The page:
So yes, my faith in the P. O. is at a low ebb. 

Checked tracking today. It arrived in Miami. That's a good start, in the right direction. At least it won't go to Guam. But, any bets on Istanbul? 

Only time will tell.


Elephant's Child said...

HUGE congratulations on finishing not one but two be-yoot-i-ful quilts.
And fingers tightly crossed that the postal system plays nicely.

Bijoux said...

Beautiful quilt AND baby boy. Unfortunately, your post office story does not surprise me. I know people who are still getting Christmas cards.

molly said...

EC - The trouble now is what to finish next - procrastination time! Better to grab what's closest to hand and knuckle down.

Bijoux - I've heard horror stories too, but, until now, have had good luck and no complaints re the P.O. I'm sure everything will be fine. Everyone's entitled to a mistake once in a while. If not, I'd better go into hiding myself!

Sabine said...

Well done on these beautiful quilts. These children have a treat in store.

My very clever son-in-law has introduced tracker tiles to our long distance family.
These are small flat gadgets, about the size of a stamp, originally invented to be put into suitcases. That way you can - as my daughter did - locate your supposedly lost-in-transit suitcase at the nearby depot!
Anyway, since we are regularly sending stuff across the planet to keep each other happy, we have started to put these trackers inside our parcels. That way I can see that the parcel with the latest books and two woolly sweaters I knitted for grandchild to wear in the rapidly approaching NZ winter are sitting (still, it's been 3 weeks now) at Singapore airport. Not that it makes things faster but it's psychologically uplifting.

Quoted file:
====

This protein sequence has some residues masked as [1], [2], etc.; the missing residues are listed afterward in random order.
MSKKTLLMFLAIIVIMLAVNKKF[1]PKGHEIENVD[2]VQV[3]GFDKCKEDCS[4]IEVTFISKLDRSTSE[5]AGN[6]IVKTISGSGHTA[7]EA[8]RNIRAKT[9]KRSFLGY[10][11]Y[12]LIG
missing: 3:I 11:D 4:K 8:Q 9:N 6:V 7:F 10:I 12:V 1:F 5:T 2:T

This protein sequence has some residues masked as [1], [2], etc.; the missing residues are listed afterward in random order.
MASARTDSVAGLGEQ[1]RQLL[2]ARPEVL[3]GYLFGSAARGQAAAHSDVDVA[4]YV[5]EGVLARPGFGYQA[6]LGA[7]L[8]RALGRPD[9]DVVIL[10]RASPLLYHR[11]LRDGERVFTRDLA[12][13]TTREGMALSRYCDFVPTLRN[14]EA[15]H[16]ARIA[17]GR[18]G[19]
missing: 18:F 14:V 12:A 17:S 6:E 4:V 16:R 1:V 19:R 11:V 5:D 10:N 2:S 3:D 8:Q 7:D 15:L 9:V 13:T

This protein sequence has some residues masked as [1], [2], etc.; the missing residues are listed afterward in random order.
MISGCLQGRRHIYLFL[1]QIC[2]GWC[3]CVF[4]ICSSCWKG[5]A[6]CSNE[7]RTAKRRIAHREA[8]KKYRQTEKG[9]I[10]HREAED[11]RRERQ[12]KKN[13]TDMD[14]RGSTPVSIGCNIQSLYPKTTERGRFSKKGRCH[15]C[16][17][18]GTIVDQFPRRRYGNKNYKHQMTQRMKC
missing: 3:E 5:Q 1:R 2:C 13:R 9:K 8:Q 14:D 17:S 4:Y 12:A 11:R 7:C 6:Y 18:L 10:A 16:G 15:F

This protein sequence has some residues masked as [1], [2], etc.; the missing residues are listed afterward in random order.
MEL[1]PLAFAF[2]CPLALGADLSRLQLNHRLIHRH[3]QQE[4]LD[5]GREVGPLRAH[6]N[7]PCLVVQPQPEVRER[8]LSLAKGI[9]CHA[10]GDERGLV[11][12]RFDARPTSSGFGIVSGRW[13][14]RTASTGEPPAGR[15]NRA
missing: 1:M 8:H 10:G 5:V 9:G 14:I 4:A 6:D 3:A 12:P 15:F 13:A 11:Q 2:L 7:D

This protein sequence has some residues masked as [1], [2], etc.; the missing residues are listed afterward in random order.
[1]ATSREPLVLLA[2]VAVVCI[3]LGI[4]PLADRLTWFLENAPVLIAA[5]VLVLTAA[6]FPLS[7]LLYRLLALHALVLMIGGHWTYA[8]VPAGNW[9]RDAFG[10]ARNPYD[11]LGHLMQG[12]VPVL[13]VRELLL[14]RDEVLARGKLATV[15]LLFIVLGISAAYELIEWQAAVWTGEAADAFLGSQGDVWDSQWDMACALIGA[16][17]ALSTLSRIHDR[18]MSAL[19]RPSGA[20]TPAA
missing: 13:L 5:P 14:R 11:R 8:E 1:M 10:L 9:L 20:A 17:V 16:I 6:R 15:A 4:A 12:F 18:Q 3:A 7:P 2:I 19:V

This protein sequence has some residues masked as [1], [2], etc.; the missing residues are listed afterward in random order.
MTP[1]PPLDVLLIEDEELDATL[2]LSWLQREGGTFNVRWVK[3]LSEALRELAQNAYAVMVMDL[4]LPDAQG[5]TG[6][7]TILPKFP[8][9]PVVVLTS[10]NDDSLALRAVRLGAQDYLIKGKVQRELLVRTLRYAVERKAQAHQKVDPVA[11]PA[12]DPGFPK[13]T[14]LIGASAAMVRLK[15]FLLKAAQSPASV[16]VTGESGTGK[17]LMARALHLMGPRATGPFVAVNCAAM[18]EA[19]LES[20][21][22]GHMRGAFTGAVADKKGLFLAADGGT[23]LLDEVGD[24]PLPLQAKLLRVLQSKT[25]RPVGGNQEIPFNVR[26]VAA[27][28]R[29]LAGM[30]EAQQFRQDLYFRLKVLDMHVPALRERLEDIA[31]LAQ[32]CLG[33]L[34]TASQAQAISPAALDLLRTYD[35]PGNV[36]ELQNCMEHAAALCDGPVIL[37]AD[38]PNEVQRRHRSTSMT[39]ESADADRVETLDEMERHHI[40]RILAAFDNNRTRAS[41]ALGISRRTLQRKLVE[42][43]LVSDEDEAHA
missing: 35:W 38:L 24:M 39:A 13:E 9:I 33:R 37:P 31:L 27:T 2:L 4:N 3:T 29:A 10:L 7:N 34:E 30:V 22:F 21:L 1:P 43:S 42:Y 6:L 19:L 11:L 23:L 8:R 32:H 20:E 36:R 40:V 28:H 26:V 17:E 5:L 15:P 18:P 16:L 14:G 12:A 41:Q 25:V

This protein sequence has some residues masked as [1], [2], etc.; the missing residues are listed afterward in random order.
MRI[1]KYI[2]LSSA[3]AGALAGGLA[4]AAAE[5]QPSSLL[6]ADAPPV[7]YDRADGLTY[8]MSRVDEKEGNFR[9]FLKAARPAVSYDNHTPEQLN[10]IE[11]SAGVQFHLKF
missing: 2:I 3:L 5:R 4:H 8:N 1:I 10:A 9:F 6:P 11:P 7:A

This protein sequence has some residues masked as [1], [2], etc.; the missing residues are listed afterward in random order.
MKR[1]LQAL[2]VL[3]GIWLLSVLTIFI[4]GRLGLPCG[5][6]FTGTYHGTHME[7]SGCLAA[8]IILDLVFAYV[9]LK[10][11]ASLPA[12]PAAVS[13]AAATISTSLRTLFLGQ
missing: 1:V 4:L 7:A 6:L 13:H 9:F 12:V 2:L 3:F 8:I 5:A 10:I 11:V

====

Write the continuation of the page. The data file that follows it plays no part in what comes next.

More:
gz said...

That is lovely work! I hope it does arrive.
Those tracker tabs sound interesting...I wonder how much they cost?

Dee said...

Dear dear Molly, I so enjoyed this lovely posting since it gave us so much to smile about because we've all been there done that. Well, with regard to making a gift for someone that is. It does seem to me that this whole post office mail delivery thing is new and very regrettable. I tend to blame the person who heads the post office, but the truth is I know little about the process except that mail used to reach me on time. I so hope that your phone ultimately arrives. And I applaud the fact that you got used to one of the phones because I still haven't entered the 21st-century and I still feel as if the phone my niece gave me is an alien in my midst. Peace.

Ali Honey said...

The colours in your baby quit are really bright and lovely.
The postal story is SO bad. Did you get any compensation?

Marigold Jam said...

Lovely post as always and I can empathise with so much of it. My neighbour had a very premature baby a couple of months ago who is hopefully to come home from hospital in June (his original birth date) and I thought to make a little quilt but so far I haven't even sorted out the fabrics for it and he will surely be a teenager before I get one made! I can also empathise with your comments on dying since my husband went to sleep on Easter Sunday and didn't wake up on Easter Monday!! What a pantomime we had here that morning and in the weeks that have followed dealing with all the formalities and paperwork that his death entailed; and as I attempt to get used to my new way of living I am aware that it could be me at any time and am trying to clear the decks so that my daughter doesn't have any more sorting out to do when that day comes. I doubt I can use up all my patchwork materials before then though at my rate of working. Post too I can understand as my daughter went off to a new job in Saudi Arabia, eventually after many delays and living with us for a couple of months, just 3 days after my world altered forever and I posted a little package to her - partly to check out the postal system and it's now been 2 or 3 weeks in the system and not yet arrived. Hope your quilts will arrive safely in London in due course and that your phone enjoyed its little holiday even if you couldn't go with it!